Now Can We Ditch the Saudis?

Mohammed bin Salman, the third ranking royal Saudi, is in the US — ostensibly to visit John Kerry, Ash Carter, and Barack Obama.

But as FP reports, the latter hasn’t happened, and may not.

It was billed by Riyadh’s state media as a trip for Saudi Arabia’s powerful deputy crown prince to meet with President Barack Obama and other senior U.S. officials. But now that Prince Mohammed bin Salman has arrived in Washington, it’s still unclear if the president or any White House officials will meet with him, a spokeswoman said Tuesday.

“No confirmation at this time for any WH meetings,” White House spokesperson Dew Tiantawach told Foreign Policy.

The absence of any scheduled meetings with even National Security Adviser Susan Rice is fueling speculation among Gulf experts about a diplomatic snub. It comes amid sharp policy differences between Washington and Riyadh, and unease among U.S. officials about overplaying alliances with the 30-year-old prince, who some view as locked in a power struggle with the older Saudi Crown Prince Mohammed bin Nayef.

“Very unusual for the Saudis to come out saying he is meeting with Obama and White House not confirming it,” said David Ottaway, a Saudi expert at the Wilson Center in Washington. “They certainly knew he was coming.”

Meanwhile, Haykal Bafana, a usually reliable commentator on events in Yemen, has suggested that not just the one UAE helicopter reported more broadly, but two more, have been downed in recent days, by Saudi missiles. And the UAE tweeted out yesterday that it was withdrawing from the war in Yemen.

UAE, of course, was supporting (or headlining?) our efforts to continue targeting AQAP even as the Saudi invasion empowered the group, one the US has just added new resources to. If UAE withdraws we’ll be alone fighting AQAP.

Or, alternately, they may go back to benefitting wildly from the Saudi invasion of Yemen.

Are we getting closer to the point where we admit the Saudis are not our friends?

Marcy has been blogging full time since 2007. She’s known for her live-blogging of the Scooter Libby trial, her discovery of the number of times Khalid Sheikh Mohammed was waterboarded, and generally for her weedy analysis of document dumps.

Marcy Wheeler is an independent journalist writing about national security and civil liberties. She writes as emptywheel at her eponymous blog, publishes at outlets including the Guardian, Salon, and the Progressive, and appears frequently on television and radio. She is the author of Anatomy of Deceit, a primer on the CIA leak investigation, and liveblogged the Scooter Libby trial.

Marcy has a PhD from the University of Michigan, where she researched the “feuilleton,” a short conversational newspaper form that has proven important in times of heightened censorship. Before and after her time in academics, Marcy provided documentation consulting for corporations in the auto, tech, and energy industries. She lives with her spouse and dog in Grand Rapids, MI.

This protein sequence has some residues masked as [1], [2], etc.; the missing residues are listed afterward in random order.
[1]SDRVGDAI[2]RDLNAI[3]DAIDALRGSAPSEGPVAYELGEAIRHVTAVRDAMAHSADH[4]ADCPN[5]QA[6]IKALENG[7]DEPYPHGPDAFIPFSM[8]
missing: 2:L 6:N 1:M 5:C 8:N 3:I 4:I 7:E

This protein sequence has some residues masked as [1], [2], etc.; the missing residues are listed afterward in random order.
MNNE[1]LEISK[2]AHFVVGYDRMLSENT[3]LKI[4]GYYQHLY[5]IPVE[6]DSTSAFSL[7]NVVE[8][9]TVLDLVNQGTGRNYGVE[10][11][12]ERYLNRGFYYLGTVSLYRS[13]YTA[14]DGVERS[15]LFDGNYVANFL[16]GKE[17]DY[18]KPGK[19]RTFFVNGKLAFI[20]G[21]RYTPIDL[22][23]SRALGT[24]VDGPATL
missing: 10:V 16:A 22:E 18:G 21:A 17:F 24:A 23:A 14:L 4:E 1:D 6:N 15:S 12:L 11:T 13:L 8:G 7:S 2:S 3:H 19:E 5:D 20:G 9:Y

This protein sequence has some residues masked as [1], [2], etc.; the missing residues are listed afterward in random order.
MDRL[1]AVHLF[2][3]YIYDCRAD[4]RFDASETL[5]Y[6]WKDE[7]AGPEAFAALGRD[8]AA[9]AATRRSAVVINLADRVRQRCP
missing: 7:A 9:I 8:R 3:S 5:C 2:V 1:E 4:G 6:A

4 replies
  1. blueba says:

    The Imperial US does, on the surface at least, have issues with the Saud family. However, that does not change the fact that the Saud family is a full member of the Empire. There are some irritations just now but the Saud family is not a partner or ally if the Imperial US it is part of the body of the Empire not separate from it.

    My view is that this is just a messy phase in the process of converting to full corporate rule (which really means the families such as Porsche, Cargill, Bechtel or Saud who own the transnational corporations which are their tools of wealth and power).

  2. Stephen says:

    “And the UAE tweeted out yesterday that it was withdrawing from the war in Yemen.”

    Aljazeera is also reporting the same. In doing so in mentioned a few caveats.
    .
    In particular there was this: “An Arabic version of his [Sheikh Mohammed bin Zayed Al Nahyan, Abu Dhabi’s crown prince and deputy supreme commander of the UAE armed forces, who was quoting Anwar Gargash, UAE’s junior minister for foreign affairs] comments was worded slightly differently from the English one, saying the war is ‘practically’ over.”
    .
    “Practically over” is not, of course, the same as “actually over”.
    .
    The video embedded in the article also points out that the announcement gave no timeline, which as the article itself notes: “left open the likelihood that Emirati troops would remain in the Arabian Peninsula country, where they operate in the southern province of Hadramawt and the port city of Aden.”

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